Far more common in software development, though, is the effects of Brook's Law: “Adding manpower to a late software project makes it later” (Brooks, 1995, p. 25). Cost overruns accompany schedule overruns far too often in high-tech industries. The damage to the business plan is incredible. If the project takes 12 months to complete and $1 million, the payback period is around month 16. The total cash return is cut in half, to $3.5 million or $3.1 million adjusted for TVM (see exhibit 6).
Exhibit 6 – Delivering behind schedule dramatically hurts profitability
The effect of TVM on the cash flow projections is small for technology projects. The marketing and pricing issues involved overwhelm their effects. The fast obsolescence of technology products means that the cost of financing is a small consideration. How to keep the products marketable is a much more important issue. High-tech business plans will often completely ignore the cost of capital, focusing instead on the product's potential market. Because these estimates are very uncertain, the business plans are extremely risky. The high profits from a few successful products are often needed to fund the cost of many technical and marketing failures.
High-tech project managers are often frustrated by the unending schedule pressure applied by the sponsor. At times, the sponsor may seem to make irrational decisions, driving the project costs high for possible schedule improvements. At times, non-technical sponsors are seduced by unethical or uninformed people who promise that they can deliver the same product in far shorter time. Depending on the expected first-to-market advantage for the resulting product, these “irrational” decisions by project sponsors may be rational after all.
Using Financial Measures in Portfolio Management
Financial measures like total return, payback period, and TVM can be very useful to understand a single project. Communication between sponsors and project managers improve when they can speak in common terms and understand the effect of each other's decisions on cash flow and schedule.
These measures are even more powerful when applied to a portfolio of projects. Calculating benefits in financial terms can help organizations compare diverse projects. The cash flow schedule, payback period, and present value can all help senior managers decide which projects best meet the organization's financial objectives.
When comparing multiple projects, it is essential that the calculations be done on the same basis. ROI, for instance, is sometimes expressed as a simple ratio of net benefits (income minus costs) over total investment. Other times, it is calculated on an annualized basis, dividing the ratio by the number of years. ROI will vary dramatically depending on the time considered. By ignoring financing costs, a project can enhance its apparent return. By manipulating the estimated costs and returns for a project, it is possible to distort its business case significantly.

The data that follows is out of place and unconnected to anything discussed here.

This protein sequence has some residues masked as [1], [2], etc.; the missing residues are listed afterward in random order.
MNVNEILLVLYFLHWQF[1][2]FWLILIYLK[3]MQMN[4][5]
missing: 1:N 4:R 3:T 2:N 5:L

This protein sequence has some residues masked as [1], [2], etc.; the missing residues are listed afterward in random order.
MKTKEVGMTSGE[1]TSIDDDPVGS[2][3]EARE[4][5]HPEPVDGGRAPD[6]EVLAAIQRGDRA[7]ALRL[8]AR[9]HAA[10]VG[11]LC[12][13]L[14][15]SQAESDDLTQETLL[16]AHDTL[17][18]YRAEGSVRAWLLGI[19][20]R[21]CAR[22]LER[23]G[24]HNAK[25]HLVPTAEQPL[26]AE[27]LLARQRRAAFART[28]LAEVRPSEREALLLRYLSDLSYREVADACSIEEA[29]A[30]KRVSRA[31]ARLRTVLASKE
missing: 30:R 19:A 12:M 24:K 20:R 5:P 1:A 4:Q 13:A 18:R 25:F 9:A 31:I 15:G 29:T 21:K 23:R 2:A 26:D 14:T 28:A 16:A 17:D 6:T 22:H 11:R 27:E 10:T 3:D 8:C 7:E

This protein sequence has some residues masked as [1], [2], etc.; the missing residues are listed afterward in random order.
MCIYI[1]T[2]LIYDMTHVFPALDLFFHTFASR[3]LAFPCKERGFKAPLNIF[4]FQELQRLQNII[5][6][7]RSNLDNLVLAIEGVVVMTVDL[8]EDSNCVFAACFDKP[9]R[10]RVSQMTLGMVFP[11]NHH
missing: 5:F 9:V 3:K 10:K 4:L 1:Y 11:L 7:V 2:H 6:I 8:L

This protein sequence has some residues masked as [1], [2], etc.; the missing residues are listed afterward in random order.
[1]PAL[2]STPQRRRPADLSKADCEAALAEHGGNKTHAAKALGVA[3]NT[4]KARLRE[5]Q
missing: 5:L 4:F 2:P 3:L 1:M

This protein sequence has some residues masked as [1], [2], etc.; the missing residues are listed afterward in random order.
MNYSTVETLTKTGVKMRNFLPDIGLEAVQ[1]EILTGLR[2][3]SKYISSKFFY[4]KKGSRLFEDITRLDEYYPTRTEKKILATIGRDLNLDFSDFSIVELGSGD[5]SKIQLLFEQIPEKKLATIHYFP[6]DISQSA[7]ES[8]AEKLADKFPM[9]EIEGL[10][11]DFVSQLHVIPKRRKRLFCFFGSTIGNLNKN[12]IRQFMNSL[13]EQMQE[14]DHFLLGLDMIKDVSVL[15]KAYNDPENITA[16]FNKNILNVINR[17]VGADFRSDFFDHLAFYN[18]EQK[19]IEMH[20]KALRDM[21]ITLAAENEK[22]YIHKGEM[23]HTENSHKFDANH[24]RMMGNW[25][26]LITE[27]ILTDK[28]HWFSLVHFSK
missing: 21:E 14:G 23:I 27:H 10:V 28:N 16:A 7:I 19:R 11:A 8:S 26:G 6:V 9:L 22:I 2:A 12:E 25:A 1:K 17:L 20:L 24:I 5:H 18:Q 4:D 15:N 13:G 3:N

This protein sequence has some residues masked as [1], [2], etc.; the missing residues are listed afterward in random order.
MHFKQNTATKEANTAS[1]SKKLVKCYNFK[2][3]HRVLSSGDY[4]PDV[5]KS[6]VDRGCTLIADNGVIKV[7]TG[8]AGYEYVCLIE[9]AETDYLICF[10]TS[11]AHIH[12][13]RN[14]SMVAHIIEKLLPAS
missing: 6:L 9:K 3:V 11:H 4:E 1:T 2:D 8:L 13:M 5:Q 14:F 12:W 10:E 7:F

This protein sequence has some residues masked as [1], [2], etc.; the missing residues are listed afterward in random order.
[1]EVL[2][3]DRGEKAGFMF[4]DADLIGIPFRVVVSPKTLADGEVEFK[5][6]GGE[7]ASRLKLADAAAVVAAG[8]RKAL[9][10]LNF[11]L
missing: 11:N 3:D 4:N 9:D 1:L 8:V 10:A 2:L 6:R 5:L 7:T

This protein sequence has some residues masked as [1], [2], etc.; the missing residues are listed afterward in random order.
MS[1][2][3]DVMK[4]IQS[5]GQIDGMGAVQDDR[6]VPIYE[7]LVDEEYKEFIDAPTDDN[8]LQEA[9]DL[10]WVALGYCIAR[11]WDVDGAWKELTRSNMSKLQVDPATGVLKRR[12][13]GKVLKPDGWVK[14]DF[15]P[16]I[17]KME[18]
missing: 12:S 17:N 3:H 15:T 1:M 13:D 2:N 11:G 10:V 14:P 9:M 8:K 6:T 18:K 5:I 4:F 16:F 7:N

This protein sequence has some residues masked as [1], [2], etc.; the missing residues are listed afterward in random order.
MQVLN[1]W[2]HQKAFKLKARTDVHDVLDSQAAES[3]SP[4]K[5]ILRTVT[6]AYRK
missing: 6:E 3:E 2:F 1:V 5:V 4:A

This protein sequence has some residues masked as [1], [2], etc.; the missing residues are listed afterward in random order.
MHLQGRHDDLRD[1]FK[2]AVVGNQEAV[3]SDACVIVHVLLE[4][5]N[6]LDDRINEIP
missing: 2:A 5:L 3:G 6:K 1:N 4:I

Organizations that choose to use financial measures to select and rank projects should set standards for the calculation of each measure. Financial and accounting professionals can often add rigor to these measures, and financial auditors can measure compliance with the standards. Establishing proper controls and accountability for both cost and revenue projections is essential to create an environment for ethical, accurate business cases.
Although the project manager and scheduler will not typically write the full business case for a product or project, they should play an essential role in shaping it. Many organizations keep project managers and schedulers unaware of the expected returns of the project. Many project managers focus on the project and not its benefits and financial returns.
Scheduling decisions can have a dramatic impact on the business case for a project. The project manager and scheduler need to become familiar with the overall business case for the effort. Sharing the business case with each other will help the sponsor, project manager, and scheduler make decisions that consider everyone's best interests.
Brooks, Jr., F. P. (1995). The mythical man-month: Essays on software engineering (Anniversary ed). Boston: Addison Wesley Longman.
Brown, A. S. (2005, April). Project schedules and return on investment. PMI College of Scheduling Conference, Orlando, Florida, United States. Time-series spreadsheets used to create the TVM graphs available at http://www.alexsbrown.com/schedules-and-roi.xls. Full paper and slides were available at http://www.alexsbrown.com/schedules-and-roi.html before May 2007, and will be available there after the Atlanta Congress.
Heerkins, G. (2005, January). How to prepare a winning business case for your next project. PMI New Jersey Chapter Meeting, Monroe, New Jersey, United States. Summary available from http://www.pminj.org/05-mtg/051njmtg.htm
Heerkins, G. (2006). The business-savvy project manager. New York: McGraw-Hill.
© 2005-2007 Alex S. Brown, PMP
Originally published as a part of 2007 PMI Global Congress Proceedings –Atlanta, GA